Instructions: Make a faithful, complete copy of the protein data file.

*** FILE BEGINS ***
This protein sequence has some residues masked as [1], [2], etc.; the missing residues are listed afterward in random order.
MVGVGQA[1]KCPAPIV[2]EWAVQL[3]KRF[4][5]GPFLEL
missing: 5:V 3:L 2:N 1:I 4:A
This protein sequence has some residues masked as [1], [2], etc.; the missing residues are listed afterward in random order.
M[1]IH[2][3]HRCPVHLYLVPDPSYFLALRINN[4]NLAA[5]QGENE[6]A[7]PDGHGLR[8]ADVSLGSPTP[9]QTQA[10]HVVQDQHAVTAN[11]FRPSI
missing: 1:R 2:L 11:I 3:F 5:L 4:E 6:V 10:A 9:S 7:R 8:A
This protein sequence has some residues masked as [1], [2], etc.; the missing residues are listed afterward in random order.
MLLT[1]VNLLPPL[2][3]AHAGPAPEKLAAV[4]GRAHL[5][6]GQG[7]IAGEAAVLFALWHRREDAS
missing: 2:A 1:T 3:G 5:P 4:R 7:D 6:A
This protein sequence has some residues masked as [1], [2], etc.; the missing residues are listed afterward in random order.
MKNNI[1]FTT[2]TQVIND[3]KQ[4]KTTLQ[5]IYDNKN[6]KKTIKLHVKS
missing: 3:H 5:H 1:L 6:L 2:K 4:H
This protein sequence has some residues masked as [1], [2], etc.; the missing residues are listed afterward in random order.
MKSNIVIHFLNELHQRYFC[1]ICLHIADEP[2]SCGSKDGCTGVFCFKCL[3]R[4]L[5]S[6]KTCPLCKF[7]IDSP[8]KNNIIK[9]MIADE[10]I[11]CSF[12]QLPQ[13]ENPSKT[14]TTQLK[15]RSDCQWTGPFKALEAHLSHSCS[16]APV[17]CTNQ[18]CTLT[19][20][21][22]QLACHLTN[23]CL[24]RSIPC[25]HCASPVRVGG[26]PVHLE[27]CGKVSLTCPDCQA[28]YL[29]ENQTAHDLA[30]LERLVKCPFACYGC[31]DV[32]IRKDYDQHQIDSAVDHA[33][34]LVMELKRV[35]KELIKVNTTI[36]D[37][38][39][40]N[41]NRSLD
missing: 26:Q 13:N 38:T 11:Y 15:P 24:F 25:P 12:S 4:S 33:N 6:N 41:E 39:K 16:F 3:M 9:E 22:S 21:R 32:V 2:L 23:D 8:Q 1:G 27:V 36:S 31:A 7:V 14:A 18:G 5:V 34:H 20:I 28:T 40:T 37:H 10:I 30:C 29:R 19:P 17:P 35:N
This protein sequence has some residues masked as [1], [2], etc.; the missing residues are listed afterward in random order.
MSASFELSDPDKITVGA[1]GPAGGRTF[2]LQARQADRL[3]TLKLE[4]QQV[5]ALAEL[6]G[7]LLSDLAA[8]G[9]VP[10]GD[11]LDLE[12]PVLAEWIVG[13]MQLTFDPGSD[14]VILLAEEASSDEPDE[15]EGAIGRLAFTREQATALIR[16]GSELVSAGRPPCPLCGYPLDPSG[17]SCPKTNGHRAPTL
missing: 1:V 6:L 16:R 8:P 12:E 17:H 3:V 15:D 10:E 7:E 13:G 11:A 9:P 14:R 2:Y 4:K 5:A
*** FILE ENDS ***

This protein sequence has some residues masked as [1], [2], etc.; the missing residues are listed afterward in random order.
MVGVGQA[1]KCPAPIV[2]EWAVQL[3]KRF[4][5]GPFLEL
missing: 5:V 3:L 2:N 1:I 4:A
This protein sequence has some residues masked as [1], [2], etc.; the missing residues are listed afterward in random order.
M[1]IH[2][3]HRCPVHLYLVPDPSYFLALRINN[4]NLAA[5]QGENE[6]A[7]PDGHGLR[8]ADVSLGSPTP[9]QTQA[10]HVVQDQHAVTAN[11]FRPSI
missing: 1:R 2:L 11:I 3:F 5:L 4:E 6:V 10:A 9:S 7:R 8:A
This protein sequence has some residues masked as [1], [2], etc.; the missing residues are listed afterward in random order.
MLLT[1]VNLLPPL[2][3]AHAGPAPEKLAAV[4]GRAHL[5][6]GQG[7]IAGEAAVLFALWHRREDAS
missing: 2:A 1:T 3:G 5:P 4:R 7:D 6:A
This protein sequence has some residues masked as [1], [2], etc.; the missing residues are listed afterward in random order.
MKNNI[1]FTT[2]TQVIND[3]KQ[4]KTTLQ[5]IYDNKN[6]KKTIKLHVKS
missing: 3:H 5:H 1:L 6:L 2:K 4:H
This protein sequence has some residues masked as [1], [2], etc.; the missing residues are listed afterward in random order.
MKSNIVIHFLNELHQRYFC[1]ICLHIADEP[2]SCGSKDGCTGVFCFKCL[3]R[4]L[5]S[6]KTCPLCKF[7]IDSP[8]KNNIIK[9]MIADE[10]I[11]CSF[12]QLPQ[13]ENPSKT[14]TTQLK[15]RSDCQWTGPFKALEAHLSHSCS[16]APV[17]CTNQ[18]CTLT[19][20][21][22]QLACHLTN[23]CL[24]RSIPC[25]HCASPVRVGG[26]PVHLE[27]CGKVSLTCPDCQA[28]YL[29]ENQTAHDLA[30]LERLVKCPFACYGC[31]DV[32]IRKDYDQHQIDSAVDHA[33][34]LVMELKRV[35]KELIKVNTTI[36]D[37][38][39][40]N[41]NRSLD
missing: 26:Q 13:N 38:T 11:Y 15:P 24:F 25:P 12:S 4:S 33:N 6:N 41:E 39:K 16:F 3:M 9:E 22:S 21:R 32:V 2:L 23:D 8:Q 1:G 27:V 36:S 31:A 7:V 14:A 18:G 5:V 34:H 20:I 28:T 40:T 37:H 10:I 30:C 29:R 19:P 17:P 35:N
This protein sequence has some residues masked as [1], [2], etc.; the missing residues are listed afterward in random order.
MSASFELSDPDKITVGA[1]GPAGGRTF[2]LQARQADRL[3]TLKLE[4]QQV[5]ALAEL[6]G[7]LLSDLAA[8]G[9]VP[10]GD[11]LDLE[12]PVLAEWIVG[13]MQLTFDPGSD[14]VILLAEEASSDEPDE[15]EGAIGRLAFTREQATALIR[16]GSELVSAGRPPCPLCGYPLDPSG[17]SCPKTNGHRAPTL
missing: 1:V 6:L 16:R 8:P 12:E 17:H 3:V 15:D 10:E 7:E 13:G 11:A 9:P 14:R 2:Y 4:K 5:A